News

24.05.2012 09:55

Oldest art even older

New dates from Geißenklösterle Cave in Southwest Germany document the early arrival of modern humans and early appearance of art and music.

Ivory figurines from the Geißenklösterle. Photo: Württembergisches Landesmuseum Stuttgart

Researchers from Oxford and Tübingen have published new radiocarbon dates from the from Geißenklösterle Cave in Swabian Jura of Southwestern Germany in the Journal of Human Evolution. The new dates use improved methods to remove contamination and produced ages between began between 42,000 – 43,000 years ago for start of the Aurignacian, the first culture to produce a wide range of figurative art, music and other key innovations as postulated in the Kulturpumpe Hypothesis. The full spectrum of these innovations were established in the region no later than 40 000 years ago.


These are the earliest radiocarbon dates of Aurignacian deposits, and they predate Aurignacian dates from Italy, France, England and other regions. These results are consistent with the Danube Corridor hypothesis postulating that modern humans migrated to Europe and rapidly moved up the Danube drainage. Geißenklösterle Cave is one of several caves in the Swabian Jura that have produced important examples of personal ornaments, figurative art, mythical imagery and musical instruments. The new dates from Geißenklösterle together with existing dates using thermoluminescence confirm the great antiquity of the Swabian Aurignacian.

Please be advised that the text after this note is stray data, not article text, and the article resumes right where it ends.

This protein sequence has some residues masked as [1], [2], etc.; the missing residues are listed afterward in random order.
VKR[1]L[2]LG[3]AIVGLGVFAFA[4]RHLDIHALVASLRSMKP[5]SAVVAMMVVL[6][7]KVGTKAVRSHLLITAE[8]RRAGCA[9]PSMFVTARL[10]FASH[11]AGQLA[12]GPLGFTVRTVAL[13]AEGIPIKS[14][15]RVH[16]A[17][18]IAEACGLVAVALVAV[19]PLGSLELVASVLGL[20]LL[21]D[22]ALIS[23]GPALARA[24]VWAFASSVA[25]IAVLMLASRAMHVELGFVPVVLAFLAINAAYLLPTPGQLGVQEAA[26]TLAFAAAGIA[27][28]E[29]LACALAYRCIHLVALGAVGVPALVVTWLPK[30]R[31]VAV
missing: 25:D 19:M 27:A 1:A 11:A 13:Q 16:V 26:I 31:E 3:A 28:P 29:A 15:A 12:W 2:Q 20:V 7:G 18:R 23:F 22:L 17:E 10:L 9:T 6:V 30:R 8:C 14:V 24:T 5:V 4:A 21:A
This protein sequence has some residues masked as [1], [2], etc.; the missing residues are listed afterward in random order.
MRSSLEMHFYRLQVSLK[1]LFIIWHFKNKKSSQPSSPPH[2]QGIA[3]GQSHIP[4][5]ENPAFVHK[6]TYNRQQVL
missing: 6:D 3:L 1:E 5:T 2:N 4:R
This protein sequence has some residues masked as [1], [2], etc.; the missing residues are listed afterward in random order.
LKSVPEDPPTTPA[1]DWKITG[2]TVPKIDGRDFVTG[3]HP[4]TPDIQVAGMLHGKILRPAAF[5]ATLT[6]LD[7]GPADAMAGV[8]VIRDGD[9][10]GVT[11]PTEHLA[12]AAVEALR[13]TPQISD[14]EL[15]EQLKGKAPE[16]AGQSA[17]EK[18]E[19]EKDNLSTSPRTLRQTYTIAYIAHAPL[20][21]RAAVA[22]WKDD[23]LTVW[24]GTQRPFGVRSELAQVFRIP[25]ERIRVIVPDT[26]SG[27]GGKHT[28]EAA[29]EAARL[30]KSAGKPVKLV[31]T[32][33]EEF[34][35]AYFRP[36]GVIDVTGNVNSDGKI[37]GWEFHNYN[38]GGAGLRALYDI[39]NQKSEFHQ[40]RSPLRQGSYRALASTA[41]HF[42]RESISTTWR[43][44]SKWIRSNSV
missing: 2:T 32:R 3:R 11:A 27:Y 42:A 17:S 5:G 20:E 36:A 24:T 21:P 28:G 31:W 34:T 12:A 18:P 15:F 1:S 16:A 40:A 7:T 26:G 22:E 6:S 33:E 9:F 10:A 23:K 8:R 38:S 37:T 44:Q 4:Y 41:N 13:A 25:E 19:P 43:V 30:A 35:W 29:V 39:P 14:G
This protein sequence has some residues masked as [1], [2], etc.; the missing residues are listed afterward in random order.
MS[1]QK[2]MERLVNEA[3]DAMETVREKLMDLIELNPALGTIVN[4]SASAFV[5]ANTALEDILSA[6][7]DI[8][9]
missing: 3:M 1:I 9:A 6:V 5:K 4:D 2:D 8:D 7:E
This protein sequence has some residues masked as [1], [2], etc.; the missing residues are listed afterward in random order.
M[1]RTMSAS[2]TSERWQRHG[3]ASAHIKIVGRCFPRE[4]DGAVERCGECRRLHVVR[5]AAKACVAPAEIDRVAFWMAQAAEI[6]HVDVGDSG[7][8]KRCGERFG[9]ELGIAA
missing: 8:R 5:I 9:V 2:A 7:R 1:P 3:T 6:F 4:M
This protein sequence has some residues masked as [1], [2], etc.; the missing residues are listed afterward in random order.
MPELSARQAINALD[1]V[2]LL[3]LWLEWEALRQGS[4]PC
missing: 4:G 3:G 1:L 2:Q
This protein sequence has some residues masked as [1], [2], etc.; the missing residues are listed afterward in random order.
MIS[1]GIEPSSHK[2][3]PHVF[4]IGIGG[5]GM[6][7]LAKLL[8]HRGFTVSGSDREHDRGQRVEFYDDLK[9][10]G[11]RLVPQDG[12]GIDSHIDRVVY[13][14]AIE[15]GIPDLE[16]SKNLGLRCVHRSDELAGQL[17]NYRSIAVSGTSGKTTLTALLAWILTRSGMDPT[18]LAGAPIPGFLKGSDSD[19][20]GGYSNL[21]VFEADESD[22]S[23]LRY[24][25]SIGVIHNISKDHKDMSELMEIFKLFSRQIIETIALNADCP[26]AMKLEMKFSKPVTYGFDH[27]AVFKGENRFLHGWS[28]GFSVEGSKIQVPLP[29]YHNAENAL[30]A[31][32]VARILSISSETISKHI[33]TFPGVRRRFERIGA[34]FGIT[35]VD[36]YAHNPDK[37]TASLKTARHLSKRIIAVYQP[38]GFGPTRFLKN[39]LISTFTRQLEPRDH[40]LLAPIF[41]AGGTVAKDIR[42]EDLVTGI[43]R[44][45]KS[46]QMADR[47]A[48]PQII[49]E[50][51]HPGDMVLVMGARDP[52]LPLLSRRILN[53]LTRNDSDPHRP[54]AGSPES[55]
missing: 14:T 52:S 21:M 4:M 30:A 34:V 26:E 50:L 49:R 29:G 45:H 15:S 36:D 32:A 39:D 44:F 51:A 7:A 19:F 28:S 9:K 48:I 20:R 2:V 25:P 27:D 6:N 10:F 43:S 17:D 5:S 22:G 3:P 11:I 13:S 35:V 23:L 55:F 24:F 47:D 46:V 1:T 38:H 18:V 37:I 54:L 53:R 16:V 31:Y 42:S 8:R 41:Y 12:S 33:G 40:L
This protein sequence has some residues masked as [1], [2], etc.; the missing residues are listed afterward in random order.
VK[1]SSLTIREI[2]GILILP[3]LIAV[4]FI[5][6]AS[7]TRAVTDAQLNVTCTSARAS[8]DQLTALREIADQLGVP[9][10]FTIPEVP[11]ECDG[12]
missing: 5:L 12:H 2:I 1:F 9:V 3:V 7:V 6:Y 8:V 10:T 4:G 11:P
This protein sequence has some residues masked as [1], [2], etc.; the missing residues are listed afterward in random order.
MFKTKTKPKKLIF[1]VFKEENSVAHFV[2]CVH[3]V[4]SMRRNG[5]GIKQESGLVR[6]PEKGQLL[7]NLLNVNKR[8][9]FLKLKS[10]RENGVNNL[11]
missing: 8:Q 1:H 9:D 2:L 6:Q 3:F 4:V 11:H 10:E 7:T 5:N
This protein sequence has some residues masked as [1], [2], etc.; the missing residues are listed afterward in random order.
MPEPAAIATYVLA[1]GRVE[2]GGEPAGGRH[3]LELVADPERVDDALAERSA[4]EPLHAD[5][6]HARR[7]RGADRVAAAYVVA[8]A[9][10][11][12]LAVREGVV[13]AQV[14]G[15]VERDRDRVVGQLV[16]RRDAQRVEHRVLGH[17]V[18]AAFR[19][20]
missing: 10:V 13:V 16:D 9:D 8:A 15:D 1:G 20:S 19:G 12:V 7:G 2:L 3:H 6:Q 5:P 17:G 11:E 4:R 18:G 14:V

The new dates indicate that modern humans entered the Upper Danube region prior to an extremely cold climatic phase referred to as the H4 event dating to ca. 40 000 years ago. Previously, researchers had argued that modern humans initially migrated up the Danube immediately following the H4 event. As it now looks modern humans entered southwestern Germany during a mild phase of the last Ice Age, under climactic conditions, which should have been inhabitable by indigenous populations of Neanderthals. Despite a major effort to identify archaeological signatures of interaction between Neanderthals and modern humans, researchers have yet to identify indications of cultural contact between these groups in Upper Danube region.


These results point to the Upper Danube Valley as a plausible homeland for the Aurignacian, with the Swabian caves producing the earliest record of  technological and artistic innovations that are characteristic of the this period.  Whether the many innovations best documented in Swabia were stimulated by climatic stress, competition between modern humans and Neanderthals or by other social-cultural dynamics remains a central focus of research by the archaeologists from Tübingen and Oxford.  High-resolution dating of the kind reported here is essential for establishing a reliable the chronology for testing hypothesis to explain the expansion of modern humans into Europe, the processes that led to a wide range of cultural innovations including the advent of figurative art and music, and the extinction of Neanderthals.


Source: T. Higham*, L. Basell, R. Jacobi, Rachel Wood, C. Bronk Ramsey,N. J. Conard*. Τesting models for the beginnings of the Aurignacian and the advent of figurative art and music: The radiocarbon chronology of Geißenklösterle. Journal of Human Evolution.


Contact:

Prof. Nicholas Conard Ph. D.
Universität Tübingen
Mathematisch-Naturwissenschaftliche Fakultät
Institut für Ur- und Frühgeschichte und Archäologie des Mittelalters
Schloss Hohentübingen
72070 Tübingen
Telefon +49 707129-72416
nicholas.conard[at]uni-tuebingen.de


Prof. Thomas Higham
Oxford Radiocarbon Accelerator Unit, Research Laboratory for Archaeology and the History of Art, University of Oxford, Oxford OX1 3QY, UK
Telefon +44-1865285231
thomas.higham[at]rlaha.ox.ac.uk

 

Photos:

Adorant, Ivory


Photo: Württembergisches Landesmuseum Stuttgart

 

Geißenklösterle. Bone flute


Geißenklösterle. Ivory Flute

Geißenklösterle. Personal Ornaments

Excavation at Geißenklösterle


All other photos: Universität Tübingen

 

 

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